There is no Confucian conspiracy
In his opinion article “Chinese counterweights” (2 August), Jeffrey Gil discusses the controversies over Confucius Institutes on campuses worldwide.
I find it hard to imagine where these “levers of power” might be that Confucius Institutes are supposed to use to constrain academic endeavour. Confucius Institutes control no budget within the host institution, vet no syllabuses, approve no appointments and organise no boycotts of contentious classes. Where, exactly, are they supposed to interfere in the academic life of their institutional partner?
So Confucius Institutes do not actively promote certain issues that spring to the forefront of Western minds whenever the word “China” appears? That is not what they are there for. I cannot remember the Highland clearances or the Bengal famine being a feature of the British Council’s language and culture classes; and I very much doubt that the Goethe-Institut goes out of its way to explain what “Endlösung” meant in recent German history. Not because there is any deep conspiracy to avoid these issues, but only because they have a particular remit of which those topics are not part.
Take Confucius Institutes for what they are – adverts for Chinese ideals and aspirations. If you want deep debates about the whys, wherefores and doyoumindifidonts of the late 20th-century global rebalancing of power and wealth, take a class on international relations or international politics. I bet you’ll find one in any university with an attached Confucius Institute.
In his blog post “Why the supremacy of English threatens research-led teaching” David Matthews writes that: “For universities outside the Anglophone world, the language of teaching – as opposed to research – looks like it will remain predominantly local for the foreseeable future.”
This has been the case in academia in Dutch-speaking Belgium (Flanders) for years. Overwhelmingly, teaching and administration are conducted in Dutch (unlike the situation in the neighbouring Netherlands), and there is a lot of debate about and discussion of the pros and cons of how things should develop. However, publishing is geared entirely to the English-language market, even more so than is the case in Germany.
In Flanders, universities are publicly funded based on factors including the strength of their journal citations, from the natural sciences to the humanities, which has led to the paradoxical situation in which the results of publicly funded research are not available in the local languages, let alone accessible to a broader audience (for publishing “locally” does not make an individual scholar’s CV stand out in the academic job market).
Teaching materials are often in English (and, to a lesser extent, French and German, depending on the discipline) because key texts are usually not translated (unlike the situation in German-speaking, Spanish-speaking, French-speaking markets and others). Of course, hiring is more and more international, and although there is a requirement to learn Dutch within five years, the success of that is mixed.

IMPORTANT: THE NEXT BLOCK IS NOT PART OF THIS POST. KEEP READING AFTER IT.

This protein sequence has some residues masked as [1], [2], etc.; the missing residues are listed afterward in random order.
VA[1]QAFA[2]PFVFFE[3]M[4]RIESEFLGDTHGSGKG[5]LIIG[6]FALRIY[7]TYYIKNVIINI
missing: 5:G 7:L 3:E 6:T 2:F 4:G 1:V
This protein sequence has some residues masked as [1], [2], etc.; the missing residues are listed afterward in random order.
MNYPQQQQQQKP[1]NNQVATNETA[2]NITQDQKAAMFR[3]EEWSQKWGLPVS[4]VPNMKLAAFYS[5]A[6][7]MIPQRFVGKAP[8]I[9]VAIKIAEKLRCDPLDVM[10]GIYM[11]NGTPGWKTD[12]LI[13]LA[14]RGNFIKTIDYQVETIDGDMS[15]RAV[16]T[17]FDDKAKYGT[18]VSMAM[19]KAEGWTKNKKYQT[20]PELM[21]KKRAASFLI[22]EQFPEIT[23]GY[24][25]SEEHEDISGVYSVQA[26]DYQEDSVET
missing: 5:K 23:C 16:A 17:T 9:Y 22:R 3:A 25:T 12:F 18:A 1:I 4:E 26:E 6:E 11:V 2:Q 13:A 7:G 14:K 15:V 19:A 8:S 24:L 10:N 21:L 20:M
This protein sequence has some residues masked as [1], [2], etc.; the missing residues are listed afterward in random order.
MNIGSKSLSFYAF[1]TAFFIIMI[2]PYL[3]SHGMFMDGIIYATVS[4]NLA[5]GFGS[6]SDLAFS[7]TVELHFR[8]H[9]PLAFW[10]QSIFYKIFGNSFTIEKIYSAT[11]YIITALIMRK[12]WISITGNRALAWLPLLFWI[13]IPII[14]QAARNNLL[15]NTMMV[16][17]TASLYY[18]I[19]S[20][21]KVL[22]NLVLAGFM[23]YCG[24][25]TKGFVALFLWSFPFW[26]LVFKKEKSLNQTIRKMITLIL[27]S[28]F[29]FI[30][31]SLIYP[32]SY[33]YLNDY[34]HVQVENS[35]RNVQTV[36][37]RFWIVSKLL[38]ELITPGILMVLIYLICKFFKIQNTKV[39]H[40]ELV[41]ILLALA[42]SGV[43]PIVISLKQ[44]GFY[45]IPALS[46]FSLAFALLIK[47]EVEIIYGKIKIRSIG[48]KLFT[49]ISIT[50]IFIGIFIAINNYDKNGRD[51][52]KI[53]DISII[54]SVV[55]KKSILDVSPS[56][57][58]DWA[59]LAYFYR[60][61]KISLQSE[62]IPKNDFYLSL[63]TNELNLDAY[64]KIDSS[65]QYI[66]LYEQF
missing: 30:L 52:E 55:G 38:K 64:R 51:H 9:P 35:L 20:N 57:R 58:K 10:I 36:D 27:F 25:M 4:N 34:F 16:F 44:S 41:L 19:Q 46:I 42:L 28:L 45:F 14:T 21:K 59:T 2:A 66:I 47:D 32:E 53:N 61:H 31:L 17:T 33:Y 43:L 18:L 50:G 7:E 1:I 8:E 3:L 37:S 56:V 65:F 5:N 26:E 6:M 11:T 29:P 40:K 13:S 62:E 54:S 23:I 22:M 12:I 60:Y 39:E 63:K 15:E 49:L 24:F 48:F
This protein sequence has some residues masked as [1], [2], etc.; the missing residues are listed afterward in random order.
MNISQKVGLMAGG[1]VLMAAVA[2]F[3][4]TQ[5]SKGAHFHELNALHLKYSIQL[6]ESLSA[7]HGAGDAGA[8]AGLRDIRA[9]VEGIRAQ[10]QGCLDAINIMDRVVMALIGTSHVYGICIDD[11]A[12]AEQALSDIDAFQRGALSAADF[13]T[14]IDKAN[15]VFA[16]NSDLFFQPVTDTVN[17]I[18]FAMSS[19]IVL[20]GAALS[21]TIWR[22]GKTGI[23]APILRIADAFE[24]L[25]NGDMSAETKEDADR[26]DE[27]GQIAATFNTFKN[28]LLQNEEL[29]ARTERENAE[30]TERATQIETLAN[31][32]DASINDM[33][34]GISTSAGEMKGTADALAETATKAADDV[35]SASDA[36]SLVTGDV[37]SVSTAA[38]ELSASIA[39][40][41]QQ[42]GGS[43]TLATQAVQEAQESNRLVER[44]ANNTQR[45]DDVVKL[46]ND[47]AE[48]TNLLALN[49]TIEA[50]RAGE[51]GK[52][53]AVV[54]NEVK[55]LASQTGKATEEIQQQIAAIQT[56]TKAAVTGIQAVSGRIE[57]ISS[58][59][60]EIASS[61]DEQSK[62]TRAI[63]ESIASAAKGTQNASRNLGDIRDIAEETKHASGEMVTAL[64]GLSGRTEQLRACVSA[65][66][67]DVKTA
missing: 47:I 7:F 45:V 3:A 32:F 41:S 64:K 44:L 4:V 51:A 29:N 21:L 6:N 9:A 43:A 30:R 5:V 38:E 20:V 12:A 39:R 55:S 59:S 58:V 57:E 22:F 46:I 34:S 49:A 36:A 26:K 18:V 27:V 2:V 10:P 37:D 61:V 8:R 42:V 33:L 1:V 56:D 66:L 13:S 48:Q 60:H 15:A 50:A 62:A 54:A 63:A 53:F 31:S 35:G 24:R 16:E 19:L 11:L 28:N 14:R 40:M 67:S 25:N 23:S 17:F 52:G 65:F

On the cover of Times Higher Education and inside in Ellie Bothwell’s feature article “Don’t get comfortable” (2 August), we are told that “scholars worldwide feel precarity’s bite”.
Precarity? This sounds like one of T. S. Eliot’s cats. Does the use of the word ratify the idea of academic insecurity, give it more ponderity (sic) than precariousness? Can we look forward to “vicitity” for “viciousness” and “covetity” for “covetousness”?
Honorary professor in English
University of Nottingham
The news article “Late-night lectures stretch staff to the limit” (2 August) reported that growing numbers of UK universities were extending their teaching hours into the evening to cope with bulging student enrolments and that academics were concerned about how that might affect the family lives of teaching staff.
This is not new. US institutions have long offered classes in the evenings. As a former mature student at a US institution, I relied on having the choice of late-scheduled modules to be able to work to sustain myself during my course of study. What I cannot understand is why institutions are unwilling to hire new staff to accommodate these new, later teaching slots. Surely early career researchers and new academics who already rely on inconsistent contracts could benefit from new positions built around these hours?
Pause and reflect
I was pleased to note that Henry E. Sigerist’s important Civilization and Disease has been reprinted with an introduction by Elizabeth Fee (New and Noteworthy, Books, 19 July).
Sigerist was not only a medical historian who interconnected a wide range of subjects, but also a proponent of what appears to be a form of “ mindfulness ” before lectures . His diary entry for Tuesday 12 November 1940 reads:
“I have developed a new technique for my lectures. I begin with some general or philosophic remarks which immediately create a certain atmosphere. People arrive still busy with their own affairs, thinking about all sorts of things. My introductory remarks prepare them for the lecture. I have developed this technique consistently at Cornell. It is somewhat like the function of a prayer at the beginning of a service.”
There you have it. “Mindfulness” as sort of “prayer-lite”.
R. E. Rawles
Honorary research fellow in psychology